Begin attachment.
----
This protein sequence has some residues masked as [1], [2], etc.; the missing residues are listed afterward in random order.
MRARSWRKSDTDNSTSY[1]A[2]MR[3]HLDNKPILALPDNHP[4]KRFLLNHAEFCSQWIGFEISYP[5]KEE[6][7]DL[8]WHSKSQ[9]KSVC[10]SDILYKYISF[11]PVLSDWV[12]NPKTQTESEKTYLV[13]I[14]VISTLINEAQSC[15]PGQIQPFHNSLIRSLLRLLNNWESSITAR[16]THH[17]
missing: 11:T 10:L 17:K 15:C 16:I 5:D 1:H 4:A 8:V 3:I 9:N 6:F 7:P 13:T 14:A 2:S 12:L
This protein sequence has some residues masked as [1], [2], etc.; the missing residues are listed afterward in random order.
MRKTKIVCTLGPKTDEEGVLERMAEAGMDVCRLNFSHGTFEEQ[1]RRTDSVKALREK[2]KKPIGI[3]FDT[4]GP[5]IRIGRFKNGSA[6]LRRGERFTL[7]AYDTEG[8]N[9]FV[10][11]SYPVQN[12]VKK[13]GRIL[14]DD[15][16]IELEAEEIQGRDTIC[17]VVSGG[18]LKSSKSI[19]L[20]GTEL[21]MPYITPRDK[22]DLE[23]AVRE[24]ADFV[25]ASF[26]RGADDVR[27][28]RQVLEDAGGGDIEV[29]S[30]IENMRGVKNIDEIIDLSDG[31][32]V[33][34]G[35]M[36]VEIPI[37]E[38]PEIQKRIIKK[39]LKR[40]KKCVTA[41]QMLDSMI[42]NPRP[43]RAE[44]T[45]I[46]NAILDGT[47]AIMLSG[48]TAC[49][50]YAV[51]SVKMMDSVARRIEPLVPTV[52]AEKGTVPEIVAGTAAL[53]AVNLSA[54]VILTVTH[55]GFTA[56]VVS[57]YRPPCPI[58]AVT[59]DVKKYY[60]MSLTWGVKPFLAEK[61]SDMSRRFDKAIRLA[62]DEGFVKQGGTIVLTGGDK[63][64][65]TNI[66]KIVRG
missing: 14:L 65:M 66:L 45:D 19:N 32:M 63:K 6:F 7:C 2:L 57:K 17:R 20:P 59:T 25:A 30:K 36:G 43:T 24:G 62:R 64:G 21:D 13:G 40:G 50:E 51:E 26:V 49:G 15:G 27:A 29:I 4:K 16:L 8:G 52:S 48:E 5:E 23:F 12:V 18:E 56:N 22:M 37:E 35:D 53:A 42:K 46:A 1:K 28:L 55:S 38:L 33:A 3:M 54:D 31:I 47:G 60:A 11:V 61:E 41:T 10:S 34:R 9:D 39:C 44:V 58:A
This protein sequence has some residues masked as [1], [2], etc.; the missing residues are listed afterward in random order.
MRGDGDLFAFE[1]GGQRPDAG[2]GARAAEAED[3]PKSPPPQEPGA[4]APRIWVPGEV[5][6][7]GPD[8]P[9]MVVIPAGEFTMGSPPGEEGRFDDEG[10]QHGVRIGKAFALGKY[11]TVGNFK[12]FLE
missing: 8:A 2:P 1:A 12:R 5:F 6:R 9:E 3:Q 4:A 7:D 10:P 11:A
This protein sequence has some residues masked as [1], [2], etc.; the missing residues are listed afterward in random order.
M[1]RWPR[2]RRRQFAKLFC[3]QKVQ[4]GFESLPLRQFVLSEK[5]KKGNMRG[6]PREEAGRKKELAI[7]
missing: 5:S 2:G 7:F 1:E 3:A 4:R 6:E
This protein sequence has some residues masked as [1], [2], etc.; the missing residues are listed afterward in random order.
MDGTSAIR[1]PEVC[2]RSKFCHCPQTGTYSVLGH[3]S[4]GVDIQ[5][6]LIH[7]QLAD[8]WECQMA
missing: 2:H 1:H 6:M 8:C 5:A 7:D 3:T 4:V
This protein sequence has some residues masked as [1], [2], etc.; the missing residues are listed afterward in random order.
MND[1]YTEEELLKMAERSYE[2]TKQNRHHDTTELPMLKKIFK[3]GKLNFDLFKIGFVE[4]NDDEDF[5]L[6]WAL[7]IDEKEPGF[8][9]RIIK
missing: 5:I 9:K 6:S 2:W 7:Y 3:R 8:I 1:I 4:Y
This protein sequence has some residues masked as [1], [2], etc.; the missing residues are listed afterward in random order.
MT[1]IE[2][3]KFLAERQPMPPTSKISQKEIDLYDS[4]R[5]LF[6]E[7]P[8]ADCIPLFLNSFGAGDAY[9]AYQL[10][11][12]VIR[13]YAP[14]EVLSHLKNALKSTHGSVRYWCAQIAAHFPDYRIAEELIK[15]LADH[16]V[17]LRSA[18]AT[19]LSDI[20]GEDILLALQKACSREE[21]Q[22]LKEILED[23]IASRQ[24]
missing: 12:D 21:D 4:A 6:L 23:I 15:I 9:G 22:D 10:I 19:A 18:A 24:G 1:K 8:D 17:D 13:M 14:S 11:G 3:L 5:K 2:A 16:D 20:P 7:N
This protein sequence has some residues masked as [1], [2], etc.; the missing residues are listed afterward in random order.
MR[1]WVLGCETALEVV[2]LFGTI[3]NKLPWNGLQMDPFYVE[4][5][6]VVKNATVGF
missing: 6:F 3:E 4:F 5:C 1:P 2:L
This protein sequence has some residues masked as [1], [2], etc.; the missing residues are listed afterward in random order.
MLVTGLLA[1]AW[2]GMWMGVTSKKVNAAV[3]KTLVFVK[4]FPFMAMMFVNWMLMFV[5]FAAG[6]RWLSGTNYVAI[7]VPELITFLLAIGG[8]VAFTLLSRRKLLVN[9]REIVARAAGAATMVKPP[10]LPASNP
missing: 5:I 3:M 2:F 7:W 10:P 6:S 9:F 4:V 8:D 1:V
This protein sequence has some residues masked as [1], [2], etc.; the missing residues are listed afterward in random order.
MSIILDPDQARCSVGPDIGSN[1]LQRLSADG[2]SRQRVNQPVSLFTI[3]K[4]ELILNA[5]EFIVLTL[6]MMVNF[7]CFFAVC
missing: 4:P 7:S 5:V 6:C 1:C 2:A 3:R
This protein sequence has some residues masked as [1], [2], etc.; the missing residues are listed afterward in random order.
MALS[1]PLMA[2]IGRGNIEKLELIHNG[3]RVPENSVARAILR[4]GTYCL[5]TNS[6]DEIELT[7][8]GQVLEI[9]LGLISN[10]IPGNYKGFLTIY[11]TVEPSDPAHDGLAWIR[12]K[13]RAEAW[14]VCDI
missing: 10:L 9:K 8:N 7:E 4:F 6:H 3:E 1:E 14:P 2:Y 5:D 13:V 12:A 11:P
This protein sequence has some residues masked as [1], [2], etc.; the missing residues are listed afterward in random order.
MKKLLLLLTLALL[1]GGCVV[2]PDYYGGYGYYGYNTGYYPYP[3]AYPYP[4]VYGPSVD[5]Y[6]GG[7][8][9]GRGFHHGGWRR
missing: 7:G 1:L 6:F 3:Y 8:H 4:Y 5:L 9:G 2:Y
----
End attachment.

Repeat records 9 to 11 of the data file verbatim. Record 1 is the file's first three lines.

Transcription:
This protein sequence has some residues masked as [1], [2], etc.; the missing residues are listed afterward in random order.
MLVTGLLA[1]AW[2]GMWMGVTSKKVNAAV[3]KTLVFVK[4]FPFMAMMFVNWMLMFV[5]FAAG[6]RWLSGTNYVAI[7]VPELITFLLAIGG[8]VAFTLLSRRKLLVN[9]REIVARAAGAATMVKPP[10]LPASNP
missing: 5:I 3:M 2:F 7:W 10:P 6:S 9:F 4:V 8:D 1:V
This protein sequence has some residues masked as [1], [2], etc.; the missing residues are listed afterward in random order.
MSIILDPDQARCSVGPDIGSN[1]LQRLSADG[2]SRQRVNQPVSLFTI[3]K[4]ELILNA[5]EFIVLTL[6]MMVNF[7]CFFAVC
missing: 4:P 7:S 5:V 6:C 1:C 2:A 3:R
This protein sequence has some residues masked as [1], [2], etc.; the missing residues are listed afterward in random order.
MALS[1]PLMA[2]IGRGNIEKLELIHNG[3]RVPENSVARAILR[4]GTYCL[5]TNS[6]DEIELT[7][8]GQVLEI[9]LGLISN[10]IPGNYKGFLTIY[11]TVEPSDPAHDGLAWIR[12]K[13]RAEAW[14]VCDI
missing: 10:L 9:K 8:N 7:E 4:F 6:H 3:E 1:E 14:P 2:Y 5:D 13:V 12:A 11:P